All of that is about to change in 2006. For the first time since becoming an A's affiliate, the Cougars roster, and in particular their pitching staff, is expected to be stocked with teenagers--many of them taken in the early rounds of the 2005 draft--an unprecedented gambit in the Billy Beane administration.
This isn't to say that the Cougars won’t be talented, as their rotation is expected to feature a trio of righthanders taken in succession in the second and third rounds last June and given bonuses totaling more than $1.6 million. Second-round picks Craig Italiano and Jared Lansford, as well as third-round selection Vince Mazzaro will get their first taste of full-season ball in Kane County. The A's admit to having to adjust their player development philosophies to accommodate the sudden influx of young talent.
"It's almost like uncharted territory," farm director Keith Lieppman said. "We're going into an arena we haven't been in a long, long time."
Despite being constantly grouped together, the three enter the seasons as very different talents, each needing to focus on different aspects of the game in order to move through a system that has few high-ceiling arms. Italiano, in the long line of power-throwing righthanders from Texas, had the best velocity of any high school pitcher in the draft, touching 98 mph often, but his maximum-effort delivery and a bout with shoulder tendinitis kept him out of the first round and had many projecting him as a reliever.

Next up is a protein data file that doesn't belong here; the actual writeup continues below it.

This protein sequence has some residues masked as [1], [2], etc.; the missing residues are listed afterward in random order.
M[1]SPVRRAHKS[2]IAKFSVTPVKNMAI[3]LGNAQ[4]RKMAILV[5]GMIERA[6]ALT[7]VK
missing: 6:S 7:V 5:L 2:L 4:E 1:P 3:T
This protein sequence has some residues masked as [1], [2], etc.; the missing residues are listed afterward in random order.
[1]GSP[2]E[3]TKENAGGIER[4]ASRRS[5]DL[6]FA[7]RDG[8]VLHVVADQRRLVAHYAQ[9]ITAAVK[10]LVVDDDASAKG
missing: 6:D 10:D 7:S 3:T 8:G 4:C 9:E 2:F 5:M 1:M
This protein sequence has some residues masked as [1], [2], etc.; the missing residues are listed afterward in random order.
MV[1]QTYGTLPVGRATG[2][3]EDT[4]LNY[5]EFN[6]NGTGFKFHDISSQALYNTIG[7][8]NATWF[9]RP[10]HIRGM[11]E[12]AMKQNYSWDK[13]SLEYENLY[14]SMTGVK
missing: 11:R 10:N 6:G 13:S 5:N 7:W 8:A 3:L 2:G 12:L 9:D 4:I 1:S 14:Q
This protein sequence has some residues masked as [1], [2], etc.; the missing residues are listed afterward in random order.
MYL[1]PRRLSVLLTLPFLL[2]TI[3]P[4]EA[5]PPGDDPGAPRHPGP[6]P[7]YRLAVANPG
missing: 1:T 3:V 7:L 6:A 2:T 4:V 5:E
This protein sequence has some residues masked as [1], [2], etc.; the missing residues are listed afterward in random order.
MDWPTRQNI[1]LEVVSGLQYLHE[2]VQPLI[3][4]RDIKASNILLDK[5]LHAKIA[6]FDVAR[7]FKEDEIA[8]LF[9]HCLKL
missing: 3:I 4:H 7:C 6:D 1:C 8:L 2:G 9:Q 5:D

Lansford, the son of former A's infielder Carney, has less pure stuff but is not surprisingly the most polished of the three, already commanding three solid pitches (a low-90s fastball, biting curve and solid changeup) well. Mazzaro is in many ways a combination of the two--he has power stuff and good mechanics, but is raw and has yet to pitch in a pro game. Coming from New Jersey, not exactly a baseball hotbed, he's had few opportunities to face top-flight competition as an amateur.